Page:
Hello traders! In this week’s newsletter, I’d like to describe what a typical classroom consists of, and why you might fit into one of our forex classes. In addition, I’d like to address a couple of bad habits that keep people from making the type of profits they want in the marketplace.
In every Online Trading Academy class that I teach, we have an interesting cross-section of people who attend. Nearly every profession has walked through our doors-bartenders, soldiers, pilots, real estate agents, even professional athletes. Very often we will have brand new traders walk into class, who have absolutely no idea what they are in for. Sitting next to them will be someone who has traded for years, but just can’t seem to put the puzzle pieces together to make themselves a profitable trader. Sitting next to them might be one of our veteran student traders, who may be expanding their repertoire into a new asset class, or just wanting to connect with some traders face to face.
Believe it or not, this diverse mix is great in our classroom environment! Because we foster a team environment, if someone is brand new to trading and isn’t sure even how to enter a trade, the experienced trader next to them will often help with how to use the new trading software. The brand new student/trader actually has an advantage over the experienced trader, in my opinion. The experienced trader but new student in our classes must be unhappy with their performance in the market which is why they came to us! Have you ever heard the old phrase about unlearning old, bad habits? Very often an experienced trader will be relying on some combination of support and resistance, indicators/oscillators, and whatever things they have attempted to use in the past. Even though those techniques aren’t making them the money that they want, many still cling to them as a security blanket. This new world of nearly naked charts with only supply and demand can be very uncomfortable to use at first. “It should not be that easy!” is a common comment in class. After watching the instructor take trades in front of them in the live market, most are quickly reassured that our supply and demand zones can be very profitable!
So what are some of the bad habits that people bring to class? One of the worst/funniest/saddest examples is someone who refuses to take a small loss. As traders, small losses are how we stay in business long term; large losses will kill your performance, if not blow up your account! I had a student a few months ago (May, if I remember correctly) who proudly stated on day one of class that he hadn’t taken a loss yet that year. Myself and the other students were impressed. So I asked how this was possible, did he only take a couple of trades so far this year? Sadly, the answer was no. Of the numerous trades he had taken, when he had a small winner, some “green on the screen,” he would quickly take his profits. “No one ever went broke taking profits!” And no one ever traded for long taking small winners like he did. So what happened when a trade went against him? As you may have guessed, he chose to hang on to the trades until they came back to break even. Which means he had an account full of large losing trades, eating up all of his buying power, and he was unable to take any more trades because he was holding on to a bunch of losers. A bit funny and sad, if you ask me. “But they are good companies!” he said. Good companies don’t always have stocks that go up. And bad companies don’t always have stocks that go down. (I know this is a forex newsletter, but since I teach our equities and futures classes as well, I thought I would throw in this memorable story.)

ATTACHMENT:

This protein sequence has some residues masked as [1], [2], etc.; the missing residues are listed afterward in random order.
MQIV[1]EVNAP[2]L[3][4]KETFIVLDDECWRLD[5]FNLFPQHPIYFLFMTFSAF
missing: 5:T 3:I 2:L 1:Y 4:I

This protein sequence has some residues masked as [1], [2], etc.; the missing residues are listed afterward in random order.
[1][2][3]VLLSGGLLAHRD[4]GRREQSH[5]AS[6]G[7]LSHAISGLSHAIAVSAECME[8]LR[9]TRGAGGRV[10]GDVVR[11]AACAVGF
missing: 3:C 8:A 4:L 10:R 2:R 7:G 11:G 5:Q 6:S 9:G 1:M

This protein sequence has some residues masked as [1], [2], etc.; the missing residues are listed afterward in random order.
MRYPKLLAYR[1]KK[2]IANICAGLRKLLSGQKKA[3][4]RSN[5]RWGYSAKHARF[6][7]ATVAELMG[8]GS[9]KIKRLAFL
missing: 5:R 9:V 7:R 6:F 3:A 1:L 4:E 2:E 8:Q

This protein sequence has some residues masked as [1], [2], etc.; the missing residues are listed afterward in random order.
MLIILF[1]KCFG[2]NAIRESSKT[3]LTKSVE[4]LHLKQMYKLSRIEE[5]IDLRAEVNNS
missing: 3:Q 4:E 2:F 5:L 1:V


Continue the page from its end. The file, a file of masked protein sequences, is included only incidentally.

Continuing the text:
Another serious mistake traders can make is “averaging down” on a losing trade. Sadly, this is a commonly espoused investing/trading technique. If you buy 100 shares at $60, if it goes to $40, you buy 100 more to bring your average cost down to $50. That way it only has to go to $50 to break even! Hurray! What happens if the stock goes to $30? And then $20? How many of these trades in a year does it take to severely hurt your annual performance? Only one or two, more than likely. The professional traders I know cut their losing trades quickly, and only add to a position when it is going their direction.
The last mistake I’ll address this week is the matter of over-leveraging. Often a new trader will trade too big a position size for their account. Usually we recommend someone risk up to 2% of their account on a trade, with the expectation to make 6%. Many new traders will end up risking 5-25% of their account! Doesn’t take too many losing trades in a row to wipe out their trading account! Most professional traders look at the risk of a trade first, while new traders will look at the reward. Obviously we believe that is backwards.
Hope to see you in my next diverse class of students, and in the meantime, don’t make these terrible mistakes into habits!
Until next time,